Every month we publish our own list of “Must-See” Painting Shows list on the NAP/blog. Our publisher and editor, Steven Zevitas, combs through an extensive gallery list and simplifies things for you by recommending what he feels are the very best exhibitions to check out during the month. On the Huffington Post, Zevitas goes one step further and narrows down the list even more. Below is text from his recent post. Be sure to check out these exhibitions before they close!
October 2012 has proven to be an extraordinary month for the medium of paint. There are dozens of strong exhibitions on view throughout the country, which made culling together this list particularly challenging. Selecting only ten shows proved to be too hard of a cut, so this month’s list has been expanded to fourteen shows — it could have easily been doubled.
It has been a long time since the art world has bought into the idea of a unified “-ism” that captures the aesthetic aims of a significant group of artists; plural-ism has been the go to term since the 1980s. Still, for those who look at a lot of contemporary painting, there is no doubt that certain micro-trends are detectable. One such trend, the so-called faux-naive, finds itself well represented this month. It is difficult to precisely define what faux-naive means, but, loosely speaking, it is a term often attached to contemporary painting that actively embraces elements from the visual language associated with outsider and self taught artists. For some artists, this is a perfectly natural way of painting borne out of internal necessity; for others, it is a consciously adopted formal strategy that underpins the content of their work. Artists such as Clare E. Rojas, Chris Johanson, Shara Hughes, and David X. Levine — a self-taught artist whose colored pencil on paper works are among the most hard-won objects that I have ever come across – all have very different aesthetic points of view, but all construct images that draw energy from the space in between knowing and naivete.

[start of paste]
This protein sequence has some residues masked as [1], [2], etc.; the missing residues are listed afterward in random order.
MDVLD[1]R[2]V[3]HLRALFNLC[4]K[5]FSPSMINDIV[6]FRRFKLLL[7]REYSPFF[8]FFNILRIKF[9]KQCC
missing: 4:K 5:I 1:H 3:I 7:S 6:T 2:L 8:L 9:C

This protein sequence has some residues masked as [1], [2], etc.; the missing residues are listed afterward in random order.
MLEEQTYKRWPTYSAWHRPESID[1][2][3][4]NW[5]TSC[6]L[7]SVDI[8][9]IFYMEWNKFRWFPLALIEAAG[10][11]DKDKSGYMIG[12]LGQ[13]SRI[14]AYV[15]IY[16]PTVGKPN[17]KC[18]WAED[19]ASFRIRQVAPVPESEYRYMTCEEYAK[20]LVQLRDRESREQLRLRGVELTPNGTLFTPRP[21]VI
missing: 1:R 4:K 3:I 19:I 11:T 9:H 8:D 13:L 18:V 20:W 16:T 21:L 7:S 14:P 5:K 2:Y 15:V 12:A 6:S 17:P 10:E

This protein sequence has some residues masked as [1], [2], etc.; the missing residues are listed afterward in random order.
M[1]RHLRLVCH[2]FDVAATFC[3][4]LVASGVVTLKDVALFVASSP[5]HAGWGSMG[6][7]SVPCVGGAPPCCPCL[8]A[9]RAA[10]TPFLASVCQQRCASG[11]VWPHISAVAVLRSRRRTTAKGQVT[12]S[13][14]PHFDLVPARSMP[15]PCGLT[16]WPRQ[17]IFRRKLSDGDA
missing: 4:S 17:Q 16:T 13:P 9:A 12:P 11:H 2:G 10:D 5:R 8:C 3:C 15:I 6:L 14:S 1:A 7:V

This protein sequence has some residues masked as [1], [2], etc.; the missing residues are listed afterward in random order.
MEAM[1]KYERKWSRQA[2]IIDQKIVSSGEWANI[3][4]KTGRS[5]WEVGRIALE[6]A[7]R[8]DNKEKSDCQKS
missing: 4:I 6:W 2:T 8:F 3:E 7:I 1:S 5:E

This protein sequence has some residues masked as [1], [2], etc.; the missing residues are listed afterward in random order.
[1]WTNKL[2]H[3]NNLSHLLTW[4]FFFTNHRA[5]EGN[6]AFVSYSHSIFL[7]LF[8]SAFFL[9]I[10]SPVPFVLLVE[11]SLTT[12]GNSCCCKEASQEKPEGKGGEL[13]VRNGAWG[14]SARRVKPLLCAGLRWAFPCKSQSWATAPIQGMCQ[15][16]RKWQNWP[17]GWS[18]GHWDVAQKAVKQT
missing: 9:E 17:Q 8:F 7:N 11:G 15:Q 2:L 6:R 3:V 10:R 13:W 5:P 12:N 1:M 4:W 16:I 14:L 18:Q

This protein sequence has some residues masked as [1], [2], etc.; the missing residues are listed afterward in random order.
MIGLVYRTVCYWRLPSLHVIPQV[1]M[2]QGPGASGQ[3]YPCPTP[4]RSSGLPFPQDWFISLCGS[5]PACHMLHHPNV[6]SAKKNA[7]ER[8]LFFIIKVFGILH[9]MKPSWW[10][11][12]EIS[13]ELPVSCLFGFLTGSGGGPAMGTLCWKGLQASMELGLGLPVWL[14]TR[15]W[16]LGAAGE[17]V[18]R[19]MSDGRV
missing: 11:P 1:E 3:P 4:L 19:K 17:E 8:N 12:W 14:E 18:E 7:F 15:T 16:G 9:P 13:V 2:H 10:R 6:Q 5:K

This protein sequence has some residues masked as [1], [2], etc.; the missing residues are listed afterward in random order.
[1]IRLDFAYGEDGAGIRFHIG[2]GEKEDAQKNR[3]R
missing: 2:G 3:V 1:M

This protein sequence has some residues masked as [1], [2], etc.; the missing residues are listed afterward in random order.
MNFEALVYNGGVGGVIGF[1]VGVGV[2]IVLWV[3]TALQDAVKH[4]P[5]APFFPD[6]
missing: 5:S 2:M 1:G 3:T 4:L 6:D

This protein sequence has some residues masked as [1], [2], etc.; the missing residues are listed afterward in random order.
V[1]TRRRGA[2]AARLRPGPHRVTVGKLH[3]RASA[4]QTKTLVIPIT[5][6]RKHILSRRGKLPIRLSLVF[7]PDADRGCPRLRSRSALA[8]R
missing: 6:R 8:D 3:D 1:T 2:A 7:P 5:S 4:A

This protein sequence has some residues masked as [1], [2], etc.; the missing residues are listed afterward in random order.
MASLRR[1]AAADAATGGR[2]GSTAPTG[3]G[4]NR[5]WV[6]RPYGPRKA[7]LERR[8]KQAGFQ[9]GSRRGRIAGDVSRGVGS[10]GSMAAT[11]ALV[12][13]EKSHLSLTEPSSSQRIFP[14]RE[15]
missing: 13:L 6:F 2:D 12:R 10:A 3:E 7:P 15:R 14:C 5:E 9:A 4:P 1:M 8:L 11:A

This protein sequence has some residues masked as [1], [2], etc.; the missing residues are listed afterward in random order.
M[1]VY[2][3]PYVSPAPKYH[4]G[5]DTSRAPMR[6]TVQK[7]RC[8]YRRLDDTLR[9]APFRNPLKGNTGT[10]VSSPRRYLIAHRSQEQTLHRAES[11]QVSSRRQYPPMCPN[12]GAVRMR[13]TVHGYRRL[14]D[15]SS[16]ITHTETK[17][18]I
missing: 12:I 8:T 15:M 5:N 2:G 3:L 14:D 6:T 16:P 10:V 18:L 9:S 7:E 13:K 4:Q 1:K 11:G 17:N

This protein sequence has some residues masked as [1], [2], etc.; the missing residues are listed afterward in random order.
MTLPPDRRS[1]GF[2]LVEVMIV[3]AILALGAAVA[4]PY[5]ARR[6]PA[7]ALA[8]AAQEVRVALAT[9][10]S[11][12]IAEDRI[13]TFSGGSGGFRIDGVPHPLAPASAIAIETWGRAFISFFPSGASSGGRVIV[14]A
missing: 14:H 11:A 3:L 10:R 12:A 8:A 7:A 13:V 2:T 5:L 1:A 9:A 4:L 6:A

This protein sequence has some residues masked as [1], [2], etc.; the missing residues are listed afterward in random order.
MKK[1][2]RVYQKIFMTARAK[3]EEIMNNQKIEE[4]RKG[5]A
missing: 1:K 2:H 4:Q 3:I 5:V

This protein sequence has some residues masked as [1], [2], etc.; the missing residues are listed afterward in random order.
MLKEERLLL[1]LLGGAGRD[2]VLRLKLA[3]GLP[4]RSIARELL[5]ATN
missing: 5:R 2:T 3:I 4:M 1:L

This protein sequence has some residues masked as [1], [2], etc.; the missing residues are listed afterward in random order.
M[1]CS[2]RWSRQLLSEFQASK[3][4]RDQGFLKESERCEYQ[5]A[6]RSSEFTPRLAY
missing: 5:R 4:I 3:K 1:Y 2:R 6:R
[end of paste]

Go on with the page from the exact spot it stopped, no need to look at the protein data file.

Cities other than New York and Los Angeles are offering good exhibitions this month. I just had the chance to visit Chicago to see Expo Chicago, which is effectively a reboot of Art Chicago in its glory days. The Windy City’s gallery scene may be small, but it packs a punch. Three Chicago imagists are on view: Gladys Nilsson, Robert Lostutter, and Roger Brown, whose show of major work at Zolla/Lieberman is a true must see. Shane Campbell has a strong exhibition of new works by John McAllister on view, and Kavi Gupta’s exhibition of new “abstract” paintings by the aforementioned Clare E. Rojas makes a strong case for why artists should take chances. I also want to give a big shout out to our old Chicago-friend Roy Boyd, whose gallery celebrates its 40th Anniversary this month with a group show.
In San Francisco, be sure to catch the soon to close exhibition of legendary Bay Area-artist Roy De Forest at Brian Gross Fine Art, as well as the just opened show of new paintings by Martin McMurray at Gallery 16. My old friend Laurie Reid has a show of new work up at Stephen Wirtz Gallery. Laurie’s fluency with the temperamental medium of watercolor led to her inclusion in the 2000 Whitney Biennial. In her latest work, watercolor continues to be the medium of choice, but, working on linen instead of paper, she has introduced new ideas into her practice, the result of which is work that delicately hovers between painting and sculpture.
Please visit the New American Paintings/BLOG for a more comprehensive list of must-see painting shows in October.
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